Baha’i Poet Natoli Derakhshan Arrested in Sari City

On January 11, Natoli Derkshan, a poet and Baha’i citizen, was arrested by intelligence agents at his home in Sari City and transferred to an unidentified location.

According to HRANA, the news agency of Human Rights Activists, Derkshan has faced other arrests before. The reasons for this arrest, the charges against him and his whereabouts are unknown at the time of writing.

According to unofficial sources, it is estimated that more than 300,000 Baha’is live in Iran, but the Iranian constitution recognizes only Islam, Christianity, Judaism, and Zoroastrianism. Because their faith is not considered legitimate by authorities, the rights of Baha’is in Iran have been systematically violated for years.

The deprivation of the freedom to practice their religion is a breach of Article 18 of the Universal Declaration of Human Rights and Article 18 of the International Covenant on Civil and Political Rights. The United Nations covenant holds that every person has the right to freedom of religion, freedom of converting religion, as well as freedom of expression, individually or collectively; openly or secretly.

Two Christian Converts Sent to Bushehr Prison to Endure One Year Sentences

Earlier this Thursday, November 11, Christian converts Sasan Khosravi and Habib Heydari were sent to Bushehr Prison to endure their prison sentences.

According to HRANA, the news agency of Human Rights Activists, quoting Mohabbat News, the Revolutionary Court of Bushehr sentenced each of them to one-year imprisonment, among other punishments, in June of this year. These verdicts were later upheld by the court of appeals.

Khosravi and Heydari received these sentences on a charge of “propaganda against the regime”. They had also faced two other charges of “acting against national security” and “membership in anti-regime group”, but of both of these they were acquitted.

On July 1, 2019, the intelligence agents arrested Khosravi and Heydari in Bushehr and  released them on a bail of 300 million tomans after two weeks. During their detention period, the detainees were held in solitary confinement and denied any access to a lawyer. They were also forced to make a videotaped confession.

Despite the fact that Christians are recognized as a religious minority under Islamic law, the security services pursue the issue of Muslims converting to Christianity with particular sensitivity and deal harshly with those who convert to Christianity.

The Iranian regime targets Christian converts despite Article 18 of the Universal Declaration of Human Rights and Article 18 of the International Covenant on Civil and Political Rights, which state that every individual has the right to freedom of religion and belief and freedom to express it openly or secretly.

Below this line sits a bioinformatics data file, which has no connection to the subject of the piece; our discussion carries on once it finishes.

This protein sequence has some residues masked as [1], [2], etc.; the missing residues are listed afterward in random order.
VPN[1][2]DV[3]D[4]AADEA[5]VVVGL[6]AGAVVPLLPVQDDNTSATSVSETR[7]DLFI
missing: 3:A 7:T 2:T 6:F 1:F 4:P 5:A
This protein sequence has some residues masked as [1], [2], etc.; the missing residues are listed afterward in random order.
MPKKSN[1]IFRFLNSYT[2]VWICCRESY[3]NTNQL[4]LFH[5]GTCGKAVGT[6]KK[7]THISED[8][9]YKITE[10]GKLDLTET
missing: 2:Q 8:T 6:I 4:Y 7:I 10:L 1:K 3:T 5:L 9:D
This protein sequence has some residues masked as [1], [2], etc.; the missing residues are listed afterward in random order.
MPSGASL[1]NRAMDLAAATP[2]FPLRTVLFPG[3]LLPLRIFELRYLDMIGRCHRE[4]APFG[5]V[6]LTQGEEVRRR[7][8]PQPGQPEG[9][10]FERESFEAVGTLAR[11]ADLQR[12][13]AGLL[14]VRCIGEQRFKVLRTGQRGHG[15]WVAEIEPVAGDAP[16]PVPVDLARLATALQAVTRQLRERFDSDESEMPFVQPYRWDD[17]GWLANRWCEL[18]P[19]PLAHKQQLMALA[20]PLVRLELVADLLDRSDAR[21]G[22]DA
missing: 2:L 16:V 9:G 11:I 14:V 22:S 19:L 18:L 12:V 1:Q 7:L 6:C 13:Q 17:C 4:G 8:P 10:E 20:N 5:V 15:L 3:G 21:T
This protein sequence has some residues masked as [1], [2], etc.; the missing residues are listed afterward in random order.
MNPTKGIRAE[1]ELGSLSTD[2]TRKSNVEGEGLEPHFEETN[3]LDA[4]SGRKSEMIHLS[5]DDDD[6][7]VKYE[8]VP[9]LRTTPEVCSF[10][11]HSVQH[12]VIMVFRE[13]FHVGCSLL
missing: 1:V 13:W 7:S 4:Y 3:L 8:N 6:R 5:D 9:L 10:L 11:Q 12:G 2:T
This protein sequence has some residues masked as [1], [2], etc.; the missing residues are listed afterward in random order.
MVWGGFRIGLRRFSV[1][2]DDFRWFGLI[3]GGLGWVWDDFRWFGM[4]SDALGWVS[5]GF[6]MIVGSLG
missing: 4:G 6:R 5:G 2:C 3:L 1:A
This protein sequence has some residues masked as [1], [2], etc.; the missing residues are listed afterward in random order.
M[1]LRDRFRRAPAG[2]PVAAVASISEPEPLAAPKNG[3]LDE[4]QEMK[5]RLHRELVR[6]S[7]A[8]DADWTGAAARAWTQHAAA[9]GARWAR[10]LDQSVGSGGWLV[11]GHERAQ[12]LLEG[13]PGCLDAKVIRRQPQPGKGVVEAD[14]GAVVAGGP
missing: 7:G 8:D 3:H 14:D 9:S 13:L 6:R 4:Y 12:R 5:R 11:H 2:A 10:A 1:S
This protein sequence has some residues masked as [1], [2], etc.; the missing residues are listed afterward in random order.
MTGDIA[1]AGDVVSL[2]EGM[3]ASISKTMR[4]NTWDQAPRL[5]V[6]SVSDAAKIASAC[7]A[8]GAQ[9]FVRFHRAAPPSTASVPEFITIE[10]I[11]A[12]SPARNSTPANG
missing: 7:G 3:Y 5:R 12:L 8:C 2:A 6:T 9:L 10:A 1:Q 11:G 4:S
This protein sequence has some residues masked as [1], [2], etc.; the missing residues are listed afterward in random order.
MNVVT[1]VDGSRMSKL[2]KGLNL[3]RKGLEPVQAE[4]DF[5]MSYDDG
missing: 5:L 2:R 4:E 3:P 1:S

Three Christian Converts Summoned in Karaj to Endure Their Sentences

Christian Converts Amin Khaki, Milad Goodarzi, and Alireza Nourmohammadi were summoned to appear today, November 10, at the Executive Unit of the Court of Karaj to endure their sentences.

According to HRANA, the news agency of Human Rights Activists, Branch 12 of the Court of Appeals of Alborz Province had previously sentenced each of these citizens to three years in prison.

In their first trial, which took place on June 26 of this year, they were each sentenced to 5 years imprisonment and paying a fine of 40 million tomans by Branch 4 of the Revolutionary Court of Karaj on charges of “propaganda and catechizing deviant against the holy Sharia of Islam”.  Following the verdict, they were released each on bail of 250 million Tomans. On August 22, the verdict was reduced to three years each on appeal.

Despite the fact that Christians are recognized as a religious minority under Islamic law, nevertheless, the security services pursue the issue of Muslims converting to Christianity with particular sensitivity and deal harshly with the converts of the Christian faith.

The Iranian regime targets Christian converts despite Article 18 of the Universal Declaration of Human Rights and Article 18 of the International Covenant on Civil and Political Rights, which state that every individual has the right to freedom of religion and belief and freedom to express it openly or secretly.

 

 

Four Baha’i Citizens Sentenced to a Total of 32 Months Imprisonment by Appeals Court

The Court of Appeals in Yazd Province recently sentenced Baha’i citizens Amin Zolfaghari, Mahboobeh Misaghian, Mitra Bandi Amirabadi and Hiva Yazdan Mehdi Abadi to a total of 32 months in prison.

According to HRANA, the news agency of Human Rights Activists, in recent days, Branch 11 of the Court of Appeals in Yazd sentenced each of the four Baha’i citizens to eight months in prison on a charge of “propaganda against the regime”.

Initially, Branch 2 of the Revolutionary Court of Yazd Province had sentenced these citizens to a total of 13 years and 4 months in prison on a charge of “membership in Baha’s anti-regime groups and the propaganda against the regime”. Upon appeal, they were acquitted from the first charge.

On May 21, 2020,  intelligence agents arrested Mr. Amin Zolfaghari and transferred him to Yazd prison. He was released on bail on June 23 of that year. Ms. Misaghian was arrested by security forces on June 1, 2020, and released on bail on June 16, 2020.